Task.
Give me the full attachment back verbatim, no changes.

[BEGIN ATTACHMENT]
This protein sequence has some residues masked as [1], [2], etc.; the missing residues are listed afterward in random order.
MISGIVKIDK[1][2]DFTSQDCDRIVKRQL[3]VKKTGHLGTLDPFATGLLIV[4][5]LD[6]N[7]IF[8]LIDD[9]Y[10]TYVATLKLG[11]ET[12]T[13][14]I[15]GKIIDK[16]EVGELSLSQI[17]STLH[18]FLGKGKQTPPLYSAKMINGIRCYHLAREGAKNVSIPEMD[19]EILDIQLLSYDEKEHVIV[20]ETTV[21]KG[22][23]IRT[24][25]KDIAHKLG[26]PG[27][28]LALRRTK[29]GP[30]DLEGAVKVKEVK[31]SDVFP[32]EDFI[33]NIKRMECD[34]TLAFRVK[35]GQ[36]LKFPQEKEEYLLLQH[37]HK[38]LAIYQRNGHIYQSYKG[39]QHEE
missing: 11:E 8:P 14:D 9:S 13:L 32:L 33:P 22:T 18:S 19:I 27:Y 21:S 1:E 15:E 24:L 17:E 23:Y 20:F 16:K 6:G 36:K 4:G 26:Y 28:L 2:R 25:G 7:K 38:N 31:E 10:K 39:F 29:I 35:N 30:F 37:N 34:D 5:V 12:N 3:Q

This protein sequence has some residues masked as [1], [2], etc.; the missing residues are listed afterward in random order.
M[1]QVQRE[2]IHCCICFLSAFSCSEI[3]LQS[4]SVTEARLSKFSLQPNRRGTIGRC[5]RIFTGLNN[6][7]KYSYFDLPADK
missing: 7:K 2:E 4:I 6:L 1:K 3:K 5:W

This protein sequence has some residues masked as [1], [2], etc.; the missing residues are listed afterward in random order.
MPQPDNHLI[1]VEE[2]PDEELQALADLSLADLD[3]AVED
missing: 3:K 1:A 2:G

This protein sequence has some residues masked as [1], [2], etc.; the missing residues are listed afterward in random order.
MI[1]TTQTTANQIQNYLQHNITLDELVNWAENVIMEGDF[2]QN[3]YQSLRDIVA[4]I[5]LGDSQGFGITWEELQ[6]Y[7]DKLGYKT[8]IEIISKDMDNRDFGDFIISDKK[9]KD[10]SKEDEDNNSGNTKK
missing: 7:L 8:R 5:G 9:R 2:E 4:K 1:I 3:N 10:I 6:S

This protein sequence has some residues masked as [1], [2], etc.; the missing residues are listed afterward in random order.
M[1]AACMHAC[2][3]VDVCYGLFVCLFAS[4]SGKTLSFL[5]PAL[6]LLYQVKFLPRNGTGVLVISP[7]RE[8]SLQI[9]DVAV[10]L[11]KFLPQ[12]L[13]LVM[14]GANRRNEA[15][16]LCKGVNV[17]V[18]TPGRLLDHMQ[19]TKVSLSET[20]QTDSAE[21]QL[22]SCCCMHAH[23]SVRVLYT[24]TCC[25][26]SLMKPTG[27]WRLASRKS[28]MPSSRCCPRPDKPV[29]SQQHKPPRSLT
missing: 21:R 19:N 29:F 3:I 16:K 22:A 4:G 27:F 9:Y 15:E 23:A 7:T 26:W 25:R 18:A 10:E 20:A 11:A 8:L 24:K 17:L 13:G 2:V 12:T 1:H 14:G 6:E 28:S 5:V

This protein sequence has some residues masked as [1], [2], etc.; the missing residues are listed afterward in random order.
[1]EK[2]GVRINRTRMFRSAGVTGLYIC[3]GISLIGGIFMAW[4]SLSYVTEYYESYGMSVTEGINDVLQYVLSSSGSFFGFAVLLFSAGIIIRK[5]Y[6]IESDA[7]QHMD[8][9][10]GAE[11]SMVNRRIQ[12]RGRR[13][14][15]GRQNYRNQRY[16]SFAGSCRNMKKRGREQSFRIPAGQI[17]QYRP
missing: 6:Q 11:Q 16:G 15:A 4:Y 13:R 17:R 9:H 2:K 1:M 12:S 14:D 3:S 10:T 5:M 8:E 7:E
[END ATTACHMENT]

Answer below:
This protein sequence has some residues masked as [1], [2], etc.; the missing residues are listed afterward in random order.
MISGIVKIDK[1][2]DFTSQDCDRIVKRQL[3]VKKTGHLGTLDPFATGLLIV[4][5]LD[6]N[7]IF[8]LIDD[9]Y[10]TYVATLKLG[11]ET[12]T[13][14]I[15]GKIIDK[16]EVGELSLSQI[17]STLH[18]FLGKGKQTPPLYSAKMINGIRCYHLAREGAKNVSIPEMD[19]EILDIQLLSYDEKEHVIV[20]ETTV[21]KG[22][23]IRT[24][25]KDIAHKLG[26]PG[27][28]LALRRTK[29]GP[30]DLEGAVKVKEVK[31]SDVFP[32]EDFI[33]NIKRMECD[34]TLAFRVK[35]GQ[36]LKFPQEKEEYLLLQH[37]HK[38]LAIYQRNGHIYQSYKG[39]QHEE
missing: 11:E 8:P 14:D 9:S 13:L 32:L 33:P 22:T 18:S 19:I 27:Y 21:S 1:E 15:E 24:L 17:E 23:Y 20:F 16:K 6:G 36:K 4:G 26:Y 28:L 2:R 25:G 7:K 38:N 31:E 10:K 39:F 29:I 35:N 30:F 37:N 34:D 5:V 12:N 3:Q

This protein sequence has some residues masked as [1], [2], etc.; the missing residues are listed afterward in random order.
M[1]QVQRE[2]IHCCICFLSAFSCSEI[3]LQS[4]SVTEARLSKFSLQPNRRGTIGRC[5]RIFTGLNN[6][7]KYSYFDLPADK
missing: 7:K 2:E 4:I 6:L 1:K 3:K 5:W

This protein sequence has some residues masked as [1], [2], etc.; the missing residues are listed afterward in random order.
MPQPDNHLI[1]VEE[2]PDEELQALADLSLADLD[3]AVED
missing: 3:K 1:A 2:G

This protein sequence has some residues masked as [1], [2], etc.; the missing residues are listed afterward in random order.
MI[1]TTQTTANQIQNYLQHNITLDELVNWAENVIMEGDF[2]QN[3]YQSLRDIVA[4]I[5]LGDSQGFGITWEELQ[6]Y[7]DKLGYKT[8]IEIISKDMDNRDFGDFIISDKK[9]KD[10]SKEDEDNNSGNTKK
missing: 7:L 8:R 5:G 9:R 2:E 4:K 1:I 3:N 10:I 6:S

This protein sequence has some residues masked as [1], [2], etc.; the missing residues are listed afterward in random order.
M[1]AACMHAC[2][3]VDVCYGLFVCLFAS[4]SGKTLSFL[5]PAL[6]LLYQVKFLPRNGTGVLVISP[7]RE[8]SLQI[9]DVAV[10]L[11]KFLPQ[12]L[13]LVM[14]GANRRNEA[15][16]LCKGVNV[17]V[18]TPGRLLDHMQ[19]TKVSLSET[20]QTDSAE[21]QL[22]SCCCMHAH[23]SVRVLYT[24]TCC[25][26]SLMKPTG[27]WRLASRKS[28]MPSSRCCPRPDKPV[29]SQQHKPPRSLT
missing: 21:R 19:N 29:F 3:I 16:K 22:A 4:G 27:F 9:Y 15:E 23:A 7:T 26:W 25:R 18:A 10:E 20:A 11:A 8:L 24:K 17:L 13:G 2:V 12:T 1:H 14:G 6:E 28:S 5:V

This protein sequence has some residues masked as [1], [2], etc.; the missing residues are listed afterward in random order.
[1]EK[2]GVRINRTRMFRSAGVTGLYIC[3]GISLIGGIFMAW[4]SLSYVTEYYESYGMSVTEGINDVLQYVLSSSGSFFGFAVLLFSAGIIIRK[5]Y[6]IESDA[7]QHMD[8][9][10]GAE[11]SMVNRRIQ[12]RGRR[13][14][15]GRQNYRNQRY[16]SFAGSCRNMKKRGREQSFRIPAGQI[17]QYRP
missing: 6:Q 11:Q 16:G 15:A 4:Y 13:R 17:R 9:H 2:K 1:M 12:S 14:D 3:S 10:T 5:M 8:E 7:E